Since the eighties, more and more bands have sought to create an “alternative” to the norm.  Some bands keep more of the traditional elements than others, and some have more of a respect for the rock of old than others.  This idea of “alternative” really does appeal to me, as I believe it appealed to a great many avid listeners in the 1980s and 1990s.  I came of age in the late nineties, just as alternative music’s hold on the national attention was waning.  Nirvana had come and gone.  Somewhere along the way, “alternative” rock seems to have been born, risen to popularity, and then receded into the background.  I hear some remnants of alt rock in some of the indie and the punk/emo music being made now.  And yet, it feels fractured and insignificant to me.  It truly feels as if I am a man out of time — if only I could have appreciated the music that was being created, recorded, and performed when I was a toddler!

As I scroll through the Wikipedia post on alternative rock music, I find the range of subgenres to be daunting.  There’s Britpop, college, rock, geek rock, gothic rock, noise pop, post-rock, twee pop, alternative metal, industrial rock, and so much more.  I’ll have to check out math rock — that’s one I’d never even heard of!

In my relatively brief time as a consumer of all things rock, I have felt a more and more profound splintering of the genre of rock.  Particularly in the alternative rock category, it feels as if any semblance of unity has been abandoned to a vast multitude of record labels, genre titles, and music magazines.  I wonder if there ever actually was a more unified feel to the alternative music of the 1980s and 1990s, or even of the classic rock of the 1950s and 1960s, but I suppose I’ll never know.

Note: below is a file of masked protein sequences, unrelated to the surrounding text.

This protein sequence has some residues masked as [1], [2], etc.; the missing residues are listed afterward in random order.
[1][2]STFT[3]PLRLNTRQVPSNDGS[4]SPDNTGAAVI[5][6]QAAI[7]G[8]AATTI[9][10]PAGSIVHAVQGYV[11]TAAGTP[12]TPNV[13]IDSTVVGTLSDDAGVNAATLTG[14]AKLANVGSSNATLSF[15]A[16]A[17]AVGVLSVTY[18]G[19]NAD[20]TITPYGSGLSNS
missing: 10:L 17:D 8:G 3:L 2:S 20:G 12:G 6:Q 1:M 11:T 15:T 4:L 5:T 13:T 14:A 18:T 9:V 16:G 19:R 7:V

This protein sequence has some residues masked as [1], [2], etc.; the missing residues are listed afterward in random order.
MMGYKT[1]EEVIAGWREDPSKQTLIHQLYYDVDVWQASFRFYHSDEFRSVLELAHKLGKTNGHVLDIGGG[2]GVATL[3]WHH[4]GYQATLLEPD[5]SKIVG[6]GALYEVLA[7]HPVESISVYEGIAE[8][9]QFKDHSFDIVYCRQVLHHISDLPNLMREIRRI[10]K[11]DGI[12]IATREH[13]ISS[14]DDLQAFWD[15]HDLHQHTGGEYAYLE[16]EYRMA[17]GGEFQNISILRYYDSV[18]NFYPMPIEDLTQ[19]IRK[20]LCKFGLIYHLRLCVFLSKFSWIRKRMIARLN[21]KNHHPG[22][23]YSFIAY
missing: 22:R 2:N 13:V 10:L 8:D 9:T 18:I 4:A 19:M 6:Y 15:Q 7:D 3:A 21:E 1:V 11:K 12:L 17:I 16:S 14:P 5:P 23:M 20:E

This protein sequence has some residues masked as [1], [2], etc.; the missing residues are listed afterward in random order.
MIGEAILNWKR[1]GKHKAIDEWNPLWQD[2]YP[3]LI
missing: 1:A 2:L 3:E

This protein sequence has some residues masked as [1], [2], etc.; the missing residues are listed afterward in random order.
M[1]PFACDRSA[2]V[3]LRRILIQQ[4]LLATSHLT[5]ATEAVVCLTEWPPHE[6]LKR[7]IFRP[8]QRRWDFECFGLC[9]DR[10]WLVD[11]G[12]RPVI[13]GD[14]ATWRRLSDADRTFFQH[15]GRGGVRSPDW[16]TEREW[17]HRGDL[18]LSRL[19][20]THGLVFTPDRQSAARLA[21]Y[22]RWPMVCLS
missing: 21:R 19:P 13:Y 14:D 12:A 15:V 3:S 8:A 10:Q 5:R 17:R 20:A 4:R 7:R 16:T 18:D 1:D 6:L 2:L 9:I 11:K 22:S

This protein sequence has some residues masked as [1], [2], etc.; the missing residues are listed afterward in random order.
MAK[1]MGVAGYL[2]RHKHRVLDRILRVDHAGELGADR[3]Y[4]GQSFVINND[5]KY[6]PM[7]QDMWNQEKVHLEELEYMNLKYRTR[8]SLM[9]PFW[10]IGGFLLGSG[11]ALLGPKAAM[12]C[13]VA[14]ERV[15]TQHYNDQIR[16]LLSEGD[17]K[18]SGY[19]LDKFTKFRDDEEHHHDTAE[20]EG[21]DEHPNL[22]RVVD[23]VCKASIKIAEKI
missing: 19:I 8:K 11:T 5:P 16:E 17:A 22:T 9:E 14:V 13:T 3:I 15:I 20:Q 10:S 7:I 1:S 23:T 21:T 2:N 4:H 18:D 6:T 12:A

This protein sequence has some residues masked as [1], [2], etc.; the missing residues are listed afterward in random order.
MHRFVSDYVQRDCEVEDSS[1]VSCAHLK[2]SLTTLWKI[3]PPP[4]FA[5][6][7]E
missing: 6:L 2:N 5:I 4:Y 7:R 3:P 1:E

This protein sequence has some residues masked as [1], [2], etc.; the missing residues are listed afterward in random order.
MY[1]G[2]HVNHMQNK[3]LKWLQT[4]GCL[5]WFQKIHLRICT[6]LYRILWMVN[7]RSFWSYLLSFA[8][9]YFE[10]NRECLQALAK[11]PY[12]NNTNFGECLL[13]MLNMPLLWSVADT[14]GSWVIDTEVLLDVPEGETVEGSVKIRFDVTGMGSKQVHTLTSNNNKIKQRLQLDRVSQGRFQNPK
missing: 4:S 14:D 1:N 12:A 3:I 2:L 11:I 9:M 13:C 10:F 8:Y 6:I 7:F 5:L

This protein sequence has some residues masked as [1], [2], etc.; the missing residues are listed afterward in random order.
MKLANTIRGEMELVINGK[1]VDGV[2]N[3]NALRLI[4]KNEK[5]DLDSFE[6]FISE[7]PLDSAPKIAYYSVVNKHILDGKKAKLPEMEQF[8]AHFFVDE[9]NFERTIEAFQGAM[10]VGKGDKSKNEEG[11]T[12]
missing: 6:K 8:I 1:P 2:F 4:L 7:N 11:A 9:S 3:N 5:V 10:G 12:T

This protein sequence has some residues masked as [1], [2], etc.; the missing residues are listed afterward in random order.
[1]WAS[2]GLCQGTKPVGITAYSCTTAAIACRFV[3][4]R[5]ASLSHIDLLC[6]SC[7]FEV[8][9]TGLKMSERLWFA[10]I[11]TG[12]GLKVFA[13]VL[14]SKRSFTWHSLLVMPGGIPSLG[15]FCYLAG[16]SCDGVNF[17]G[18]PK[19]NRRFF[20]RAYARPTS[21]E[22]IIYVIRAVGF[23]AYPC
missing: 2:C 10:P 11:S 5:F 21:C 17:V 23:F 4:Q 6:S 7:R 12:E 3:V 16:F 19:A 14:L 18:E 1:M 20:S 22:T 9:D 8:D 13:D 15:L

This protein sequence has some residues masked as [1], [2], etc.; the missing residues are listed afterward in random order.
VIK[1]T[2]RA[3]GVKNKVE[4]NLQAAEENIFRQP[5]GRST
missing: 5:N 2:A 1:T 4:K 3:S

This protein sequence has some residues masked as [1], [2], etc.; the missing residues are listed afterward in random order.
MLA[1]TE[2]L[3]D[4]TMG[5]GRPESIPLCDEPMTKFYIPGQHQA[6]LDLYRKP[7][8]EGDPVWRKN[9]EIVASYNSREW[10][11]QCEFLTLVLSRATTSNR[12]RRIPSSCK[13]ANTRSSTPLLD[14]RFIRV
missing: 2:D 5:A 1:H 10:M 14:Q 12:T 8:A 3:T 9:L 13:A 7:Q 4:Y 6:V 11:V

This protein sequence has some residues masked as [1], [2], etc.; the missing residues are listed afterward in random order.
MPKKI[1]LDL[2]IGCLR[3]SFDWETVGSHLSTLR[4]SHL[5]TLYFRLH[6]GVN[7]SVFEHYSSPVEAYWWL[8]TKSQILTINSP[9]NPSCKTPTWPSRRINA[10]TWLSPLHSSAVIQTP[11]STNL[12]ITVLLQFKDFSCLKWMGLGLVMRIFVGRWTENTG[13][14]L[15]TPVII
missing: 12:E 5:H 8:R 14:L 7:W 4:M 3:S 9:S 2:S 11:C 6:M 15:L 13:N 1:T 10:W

I suppose I can only continue to thumb through the used CD racks and fill in the gaps one album — one song — at a time.

Uncle Tupelo’s “March 16-20, 1992” (1992) – Yes, No, or Maybe So

Uncle Tupelo’s March 16-20, 1992 (1992) – MAYBE SO

Uncle Tupelo's "March 16-20, 1992"

Uncle Tupelo's "March 16-20, 1992"

(August 3, 1992)


A direct title and no frills production detract not at all from this at-times beautiful (“Sandusky”), at-times haunting (“Fatal Wound”) set of recordings with lyrics that resonate as relevant despite sounding — or, in some cases, being — decades out of time.

Top Two Tracks:

“Black Eye” & “Criminals”